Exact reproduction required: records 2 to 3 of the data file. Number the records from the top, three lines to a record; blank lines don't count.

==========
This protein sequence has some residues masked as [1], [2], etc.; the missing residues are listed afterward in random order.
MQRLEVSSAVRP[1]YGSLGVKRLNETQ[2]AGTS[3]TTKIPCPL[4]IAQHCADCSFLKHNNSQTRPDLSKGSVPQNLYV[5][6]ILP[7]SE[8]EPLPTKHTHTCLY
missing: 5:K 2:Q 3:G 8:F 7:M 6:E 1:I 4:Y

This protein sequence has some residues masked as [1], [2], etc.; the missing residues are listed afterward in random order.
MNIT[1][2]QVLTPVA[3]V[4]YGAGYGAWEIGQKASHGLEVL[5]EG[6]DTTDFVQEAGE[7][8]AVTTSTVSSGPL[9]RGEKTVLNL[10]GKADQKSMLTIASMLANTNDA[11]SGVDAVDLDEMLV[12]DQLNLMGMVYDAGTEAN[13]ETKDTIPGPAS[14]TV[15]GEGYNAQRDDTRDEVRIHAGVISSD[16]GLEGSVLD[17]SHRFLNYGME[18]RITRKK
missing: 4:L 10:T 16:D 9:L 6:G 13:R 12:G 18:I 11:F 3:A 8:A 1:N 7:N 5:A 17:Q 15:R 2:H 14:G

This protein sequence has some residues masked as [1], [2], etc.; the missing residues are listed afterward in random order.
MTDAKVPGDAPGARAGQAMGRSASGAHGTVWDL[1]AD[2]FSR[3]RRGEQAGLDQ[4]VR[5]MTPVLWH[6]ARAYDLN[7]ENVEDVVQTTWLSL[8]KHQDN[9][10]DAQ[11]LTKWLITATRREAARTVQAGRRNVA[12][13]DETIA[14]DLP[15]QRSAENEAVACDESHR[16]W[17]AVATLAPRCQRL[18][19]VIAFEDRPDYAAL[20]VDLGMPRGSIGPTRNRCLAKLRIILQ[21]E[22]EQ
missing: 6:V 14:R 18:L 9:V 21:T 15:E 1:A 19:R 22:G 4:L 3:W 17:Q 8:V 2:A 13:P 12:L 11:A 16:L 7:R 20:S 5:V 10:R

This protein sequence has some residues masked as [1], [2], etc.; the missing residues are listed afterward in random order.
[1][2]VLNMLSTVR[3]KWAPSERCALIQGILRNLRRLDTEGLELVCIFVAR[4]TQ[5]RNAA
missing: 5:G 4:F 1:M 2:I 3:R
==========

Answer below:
This protein sequence has some residues masked as [1], [2], etc.; the missing residues are listed afterward in random order.
MNIT[1][2]QVLTPVA[3]V[4]YGAGYGAWEIGQKASHGLEVL[5]EG[6]DTTDFVQEAGE[7][8]AVTTSTVSSGPL[9]RGEKTVLNL[10]GKADQKSMLTIASMLANTNDA[11]SGVDAVDLDEMLV[12]DQLNLMGMVYDAGTEAN[13]ETKDTIPGPAS[14]TV[15]GEGYNAQRDDTRDEVRIHAGVISSD[16]GLEGSVLD[17]SHRFLNYGME[18]RITRKK
missing: 4:L 10:T 16:D 9:L 6:G 13:R 12:G 18:I 11:F 3:A 8:A 1:N 7:N 5:A 17:Q 15:R 2:H 14:G

This protein sequence has some residues masked as [1], [2], etc.; the missing residues are listed afterward in random order.
MTDAKVPGDAPGARAGQAMGRSASGAHGTVWDL[1]AD[2]FSR[3]RRGEQAGLDQ[4]VR[5]MTPVLWH[6]ARAYDLN[7]ENVEDVVQTTWLSL[8]KHQDN[9][10]DAQ[11]LTKWLITATRREAARTVQAGRRNVA[12][13]DETIA[14]DLP[15]QRSAENEAVACDESHR[16]W[17]AVATLAPRCQRL[18][19]VIAFEDRPDYAAL[20]VDLGMPRGSIGPTRNRCLAKLRIILQ[21]E[22]EQ
missing: 6:V 14:R 18:L 9:V 21:T 15:E 1:A 19:R 22:G 4:L 3:W 17:Q 8:V 2:A 13:P 12:L 11:A 16:L 7:R 20:S 5:V 10:R